1.1 Access Control
(Also see section 5.5.5)
Access Control, the first item in the AAA of security, involves the process by which you restrict access to computing resources. It is a combination of Authentication (proving who you claim to be) and Authorization (what are you allowed to see, presuming you are whom you claim you are.) Access control allows you to enforce the security principle of least privilege that is, individuals should be assigned the minimum privilege level required to carry out their assigned tasks. Only those individuals authorized to access resources are permitted access to them. (In practice, the OS default often allows everyone access. But the theoretical reality is that access could be restricted.)
The Security+ test examines three different types of Access Control, which we will cover in the next section. Before moving on to 1.1.1, we would like to point out that all three types of control have some degree of being real. That is, enforcement of access control is handled by the operating system and cannot be bypassed.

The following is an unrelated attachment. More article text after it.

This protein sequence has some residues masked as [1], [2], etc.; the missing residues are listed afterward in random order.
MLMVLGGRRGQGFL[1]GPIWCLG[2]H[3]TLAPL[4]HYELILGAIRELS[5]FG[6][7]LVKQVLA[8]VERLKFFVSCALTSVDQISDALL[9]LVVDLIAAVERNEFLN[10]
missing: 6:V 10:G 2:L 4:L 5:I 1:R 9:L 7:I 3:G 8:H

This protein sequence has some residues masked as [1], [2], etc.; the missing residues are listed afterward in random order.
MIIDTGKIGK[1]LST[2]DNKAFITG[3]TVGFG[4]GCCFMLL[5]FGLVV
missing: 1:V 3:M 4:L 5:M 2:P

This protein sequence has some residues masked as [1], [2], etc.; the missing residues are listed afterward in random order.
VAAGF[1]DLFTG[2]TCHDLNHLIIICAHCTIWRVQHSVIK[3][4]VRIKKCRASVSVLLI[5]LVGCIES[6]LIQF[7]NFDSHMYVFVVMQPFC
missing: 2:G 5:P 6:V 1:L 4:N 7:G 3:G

Why make this point? Any Windows 3.x/9.x/Me Operating System is DOS based, despite any claims to the contrary by the vendor in Redmond, WA. We are not knocking DOS, which is a useful stand-alone operating system for some purposes. But you do need to be aware that these operating systems offer NO security at the local machine level. Any user walking up to the machine can access any files stored on it. But you have to login!? No, you dont you can press the ESC key at the login dialog, and while you wont have network access, you will have access to the local machine and the contents of its disks.
A degree of security can be bolted on at the network level, requiring that users provide a user ID and password known to the network before they access network resources but this only controls access to network resources, not those on the local machine. With Office 2003, Microsoft will be encouraging pre-Windows-2000 users to upgrade, and we certainly dont disagree from a security perspective.
Real security can be found in the Bell La-Padula47 model, among others, discussed in section 1.1.1.
Within the topic of Access Control, we can look at three specific types of access control: mandatory, discretionary, and role-based.
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